Abstract: The evolution of the surface topography of a calcite crystal subject to dissolution is documented through in situ real-time imaging obtained via atomic force microscopy (AFM). The dissolution process takes place by exposing the crystal surface to deionized water. AFM data allow detection of nucleation and expansion of mono- and multilayer rhombic etch pits and are employed to estimate the spreading rate of these structures. Spatially heterogeneous distributions of local dissolution rate are evaluated from the difference between topographic measurements taken at prescribed time intervals. We rest on a stochastic framework of analysis viewing the dissolution rate as a generalized sub-Gaussian (GSG) spatially correlated random process. Our analysis yields: (i) a quantitative assessment of the temporal evolution of the statistics of the dissolution rates as well as their spatial increments; (ii) a characterization of the degree of spatial correlation of dissolution rates and of the way this is linked to the various mechanisms involved in the dissolution process and highlighted through the experimental evidences. Our results indicate that the parameters driving the statistics of the GSG distribution and the spreading rate of the multilayer pits display a similar trend in time, thus suggesting that the evolution of these structures imprints the statistical features of local dissolution rates. Article Highlights: We investigate dynamics of dissolution patterns on a calcite crystal in contact with deionized water via AFM imagingTemporal behavior of parameters of our statistical model is consistent with surface pattern evolution. A nested model for the spatial correlation of rates embeds multiple mechanisms driving dissolution rate.

Statistical Characterization of Heterogeneous Dissolution Rates of Calcite from In situ and Real-Time AFM Imaging

Siena M.;Bussetti G.;Recalcati C.;Riva M.;Guadagnini A.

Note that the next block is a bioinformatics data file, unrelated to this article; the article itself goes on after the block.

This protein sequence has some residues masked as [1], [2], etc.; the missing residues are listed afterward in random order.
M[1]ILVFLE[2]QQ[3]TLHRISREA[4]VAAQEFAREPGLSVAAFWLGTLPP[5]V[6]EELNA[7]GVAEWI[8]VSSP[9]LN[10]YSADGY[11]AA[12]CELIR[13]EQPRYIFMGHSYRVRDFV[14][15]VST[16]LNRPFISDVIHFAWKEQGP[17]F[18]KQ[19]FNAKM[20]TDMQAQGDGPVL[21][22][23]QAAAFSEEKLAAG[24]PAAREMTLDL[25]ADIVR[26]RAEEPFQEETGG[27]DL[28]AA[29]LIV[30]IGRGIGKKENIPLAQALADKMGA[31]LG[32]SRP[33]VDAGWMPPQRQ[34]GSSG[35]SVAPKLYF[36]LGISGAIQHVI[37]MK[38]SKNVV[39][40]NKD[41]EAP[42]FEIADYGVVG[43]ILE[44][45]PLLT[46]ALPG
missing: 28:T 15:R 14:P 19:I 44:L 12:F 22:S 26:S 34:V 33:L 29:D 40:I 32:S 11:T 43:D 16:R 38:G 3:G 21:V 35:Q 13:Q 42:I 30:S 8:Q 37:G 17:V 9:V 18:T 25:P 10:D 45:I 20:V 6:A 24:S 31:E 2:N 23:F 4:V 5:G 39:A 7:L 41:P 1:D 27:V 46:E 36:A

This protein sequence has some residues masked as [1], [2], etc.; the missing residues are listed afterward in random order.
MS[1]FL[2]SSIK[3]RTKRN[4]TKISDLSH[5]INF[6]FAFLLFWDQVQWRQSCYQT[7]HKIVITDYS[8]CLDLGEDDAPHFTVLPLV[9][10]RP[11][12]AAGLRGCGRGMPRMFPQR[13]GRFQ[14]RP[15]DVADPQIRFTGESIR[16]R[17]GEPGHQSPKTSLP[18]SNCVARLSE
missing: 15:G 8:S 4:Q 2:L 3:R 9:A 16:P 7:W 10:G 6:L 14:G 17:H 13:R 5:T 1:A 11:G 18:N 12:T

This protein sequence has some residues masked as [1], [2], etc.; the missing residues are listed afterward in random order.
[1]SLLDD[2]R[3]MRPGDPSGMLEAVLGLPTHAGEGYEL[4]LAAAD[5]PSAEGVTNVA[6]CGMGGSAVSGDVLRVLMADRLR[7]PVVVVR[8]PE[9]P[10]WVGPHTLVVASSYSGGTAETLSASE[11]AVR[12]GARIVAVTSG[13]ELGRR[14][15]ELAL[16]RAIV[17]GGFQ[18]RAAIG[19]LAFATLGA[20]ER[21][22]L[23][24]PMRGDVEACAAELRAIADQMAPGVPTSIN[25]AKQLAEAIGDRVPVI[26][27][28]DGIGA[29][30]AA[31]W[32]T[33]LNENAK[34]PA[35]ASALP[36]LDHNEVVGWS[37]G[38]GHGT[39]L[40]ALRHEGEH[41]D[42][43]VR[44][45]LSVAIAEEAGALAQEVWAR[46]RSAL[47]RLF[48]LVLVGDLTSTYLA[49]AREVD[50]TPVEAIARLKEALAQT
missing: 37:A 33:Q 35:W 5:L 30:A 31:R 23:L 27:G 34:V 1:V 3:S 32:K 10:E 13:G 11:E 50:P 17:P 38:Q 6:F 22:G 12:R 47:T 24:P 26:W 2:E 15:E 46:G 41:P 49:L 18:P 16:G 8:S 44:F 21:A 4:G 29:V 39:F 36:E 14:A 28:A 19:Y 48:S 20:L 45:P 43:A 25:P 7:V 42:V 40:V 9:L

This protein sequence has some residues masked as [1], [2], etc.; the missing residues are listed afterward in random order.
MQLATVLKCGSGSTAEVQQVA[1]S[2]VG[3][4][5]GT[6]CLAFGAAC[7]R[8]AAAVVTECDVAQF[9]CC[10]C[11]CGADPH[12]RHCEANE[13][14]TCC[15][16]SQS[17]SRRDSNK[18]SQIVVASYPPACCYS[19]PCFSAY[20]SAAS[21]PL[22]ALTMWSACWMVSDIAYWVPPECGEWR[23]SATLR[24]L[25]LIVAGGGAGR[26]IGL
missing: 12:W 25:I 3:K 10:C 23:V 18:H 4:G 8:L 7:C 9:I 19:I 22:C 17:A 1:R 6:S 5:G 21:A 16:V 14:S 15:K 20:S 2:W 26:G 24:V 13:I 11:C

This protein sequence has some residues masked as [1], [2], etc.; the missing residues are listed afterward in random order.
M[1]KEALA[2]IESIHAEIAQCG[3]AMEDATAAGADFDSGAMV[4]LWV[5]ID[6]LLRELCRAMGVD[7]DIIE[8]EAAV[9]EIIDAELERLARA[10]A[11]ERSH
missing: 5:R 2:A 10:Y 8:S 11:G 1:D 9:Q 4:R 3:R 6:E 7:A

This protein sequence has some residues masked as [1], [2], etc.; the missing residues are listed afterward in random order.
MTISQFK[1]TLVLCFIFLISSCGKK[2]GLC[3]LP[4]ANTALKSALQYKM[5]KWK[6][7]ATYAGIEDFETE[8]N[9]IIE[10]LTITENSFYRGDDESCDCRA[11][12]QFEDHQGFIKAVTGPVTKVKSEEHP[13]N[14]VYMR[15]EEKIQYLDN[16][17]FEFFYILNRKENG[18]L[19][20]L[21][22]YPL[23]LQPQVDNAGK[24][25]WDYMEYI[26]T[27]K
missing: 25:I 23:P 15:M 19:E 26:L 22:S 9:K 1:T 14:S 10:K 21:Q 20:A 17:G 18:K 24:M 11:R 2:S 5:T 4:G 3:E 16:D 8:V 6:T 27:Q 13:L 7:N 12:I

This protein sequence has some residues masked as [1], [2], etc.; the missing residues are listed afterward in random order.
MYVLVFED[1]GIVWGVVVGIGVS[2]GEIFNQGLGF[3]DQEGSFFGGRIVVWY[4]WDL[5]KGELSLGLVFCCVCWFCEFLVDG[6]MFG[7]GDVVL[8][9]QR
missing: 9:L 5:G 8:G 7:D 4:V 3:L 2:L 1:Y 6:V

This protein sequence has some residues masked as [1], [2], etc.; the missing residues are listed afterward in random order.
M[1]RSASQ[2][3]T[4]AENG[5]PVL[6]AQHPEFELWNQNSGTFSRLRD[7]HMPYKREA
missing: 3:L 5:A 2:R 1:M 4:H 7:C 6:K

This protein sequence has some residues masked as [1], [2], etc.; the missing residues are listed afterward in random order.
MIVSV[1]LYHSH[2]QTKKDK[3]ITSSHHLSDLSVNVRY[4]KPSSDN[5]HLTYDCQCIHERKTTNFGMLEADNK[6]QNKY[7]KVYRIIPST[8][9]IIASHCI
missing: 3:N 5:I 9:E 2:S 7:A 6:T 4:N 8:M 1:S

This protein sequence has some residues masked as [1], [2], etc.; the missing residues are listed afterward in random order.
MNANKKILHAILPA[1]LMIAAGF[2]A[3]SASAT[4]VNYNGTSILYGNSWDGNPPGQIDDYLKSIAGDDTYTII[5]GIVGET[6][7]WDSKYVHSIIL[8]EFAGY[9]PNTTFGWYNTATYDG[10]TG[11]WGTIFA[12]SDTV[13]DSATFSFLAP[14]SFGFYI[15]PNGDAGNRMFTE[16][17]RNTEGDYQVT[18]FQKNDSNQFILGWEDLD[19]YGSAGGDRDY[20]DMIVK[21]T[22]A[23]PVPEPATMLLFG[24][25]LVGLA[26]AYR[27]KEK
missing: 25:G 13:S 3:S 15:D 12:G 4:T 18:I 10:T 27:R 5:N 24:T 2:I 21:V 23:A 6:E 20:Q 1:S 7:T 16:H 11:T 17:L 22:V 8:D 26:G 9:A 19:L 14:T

2021-01-01

Abstract

Abstract: The evolution of the surface topography of a calcite crystal subject to dissolution is documented through in situ real-time imaging obtained via atomic force microscopy (AFM). The dissolution process takes place by exposing the crystal surface to deionized water. AFM data allow detection of nucleation and expansion of mono- and multilayer rhombic etch pits and are employed to estimate the spreading rate of these structures. Spatially heterogeneous distributions of local dissolution rate are evaluated from the difference between topographic measurements taken at prescribed time intervals. We rest on a stochastic framework of analysis viewing the dissolution rate as a generalized sub-Gaussian (GSG) spatially correlated random process. Our analysis yields: (i) a quantitative assessment of the temporal evolution of the statistics of the dissolution rates as well as their spatial increments; (ii) a characterization of the degree of spatial correlation of dissolution rates and of the way this is linked to the various mechanisms involved in the dissolution process and highlighted through the experimental evidences. Our results indicate that the parameters driving the statistics of the GSG distribution and the spreading rate of the multilayer pits display a similar trend in time, thus suggesting that the evolution of these structures imprints the statistical features of local dissolution rates. Article Highlights: We investigate dynamics of dissolution patterns on a calcite crystal in contact with deionized water via AFM imagingTemporal behavior of parameters of our statistical model is consistent with surface pattern evolution. A nested model for the spatial correlation of rates embeds multiple mechanisms driving dissolution rate.
2021
Atomic force microscopy
Calcite
Dissolution rate heterogeneity
Spatial correlation
Stochastic modeling
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Utilizza questo identificativo per citare o creare un link a questo documento: https://hdl.handle.net/11311/1196634
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